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UPDATE BT Pays Itself to Help co-Fund Rural “Fibre Broadband” Roll-outs

Wednesday, August 24th, 2016 (3:09 pm) - Score 2,089

BT (Openreach) appears to have introduced a new twist on their existing Community Fibre Partnerships scheme, which is now offering grants worth up to £20,000 to help rural and digitally isolated communities get a faster “fibre broadband” (FTTC/P) service installed.

Related partnerships tend to be made available to those living in the final 5% of UK premises, which usually reflects smaller communities that are not currently planned to benefit via the state aid supported roll-out of superfast (Broadband Delivery UK).

The existing partnership scheme offers related areas an alternative option via co-funded FTTC, which effectively requires local residents and businesses to cover any costs that rise above those of BT’s own commercial model for the area. Once agreed, 50% of the gap funding must be paid prior to work starting and the final 50% on completion.

However the new grant scheme introduces an additional twist to this approach by enabling BT to help local communities pay for their upgrade. Eligible communities can apply for match funding of up to £20,000 towards the cost of a new local fibre network, but only so long as the technology is capable of serving the local school.

The village of Ditcham in Hampshire (England) is one of the first to benefit, with BT providing a £17,500 grant to help bring “fibre broadband” to the Ditcham Park Schooland village and this will in turn also benefit local residents.

Chris Pickett, Chair of Governors at Ditcham Park School, said:

“The outstanding contributions from BT and Openreach to get this fibre optic network both designed and installed, whilst offering a very generous grant towards this community project, has ensured that our teachers and pupils can enjoy faster internet access. This will improve the opportunities we are able to offer to our pupils for the commencement of our new academic year.”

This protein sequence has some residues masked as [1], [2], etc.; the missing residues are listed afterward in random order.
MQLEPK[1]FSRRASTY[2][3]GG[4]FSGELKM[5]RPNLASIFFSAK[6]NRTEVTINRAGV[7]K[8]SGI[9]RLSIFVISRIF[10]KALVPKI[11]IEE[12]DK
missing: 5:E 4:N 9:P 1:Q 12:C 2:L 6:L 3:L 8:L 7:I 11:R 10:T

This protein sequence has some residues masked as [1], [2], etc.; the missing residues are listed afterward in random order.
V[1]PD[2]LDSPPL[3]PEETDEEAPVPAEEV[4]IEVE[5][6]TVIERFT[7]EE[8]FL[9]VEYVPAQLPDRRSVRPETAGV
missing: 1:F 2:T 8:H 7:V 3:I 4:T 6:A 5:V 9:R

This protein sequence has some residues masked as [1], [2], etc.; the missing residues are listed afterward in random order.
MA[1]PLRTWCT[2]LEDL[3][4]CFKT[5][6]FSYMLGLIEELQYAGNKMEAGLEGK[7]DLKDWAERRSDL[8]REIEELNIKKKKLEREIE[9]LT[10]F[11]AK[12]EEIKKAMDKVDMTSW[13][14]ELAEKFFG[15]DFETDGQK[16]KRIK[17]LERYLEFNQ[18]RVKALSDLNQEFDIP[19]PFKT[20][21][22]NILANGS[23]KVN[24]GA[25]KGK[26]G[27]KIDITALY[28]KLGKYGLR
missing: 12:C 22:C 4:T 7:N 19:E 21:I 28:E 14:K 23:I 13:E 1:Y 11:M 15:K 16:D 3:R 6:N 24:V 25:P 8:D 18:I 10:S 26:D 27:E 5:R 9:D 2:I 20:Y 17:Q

Kim Mears, Openreach’s MD of Infrastructure, said:

“Getting faster speeds to communities in the final few percent of the UK is a top priority for Openreach and the people of Ditcham are pioneering a new way to achieve this.

Nearly 90 per cent of households and businesses in Hampshire now have access to superfast speeds and this will rise to 95 per cent by the end of 2017, largely thanks to our commercial investment and our multi million pound partnership with Hampshire council.

More than 120 communities across the country have already signed up to our co-funded Community Fibre Partnerships scheme, with 60 already enjoying the benefits of superfast broadband. We hope that the availability of these new grants will encourage even more communities to work with us on bringing high-speed connectivity to their town or village.”

BT claims that the “new scheme greatly reduces the contribution needed from local residents,” although of course there will be some areas where a maximum grant of £20,000 simply won’t be enough cover the gap and in those locations the community will still be asked to help co-fund the remaining amount. Mind you a lot of these partnerships seem to come in at under the £20k mark.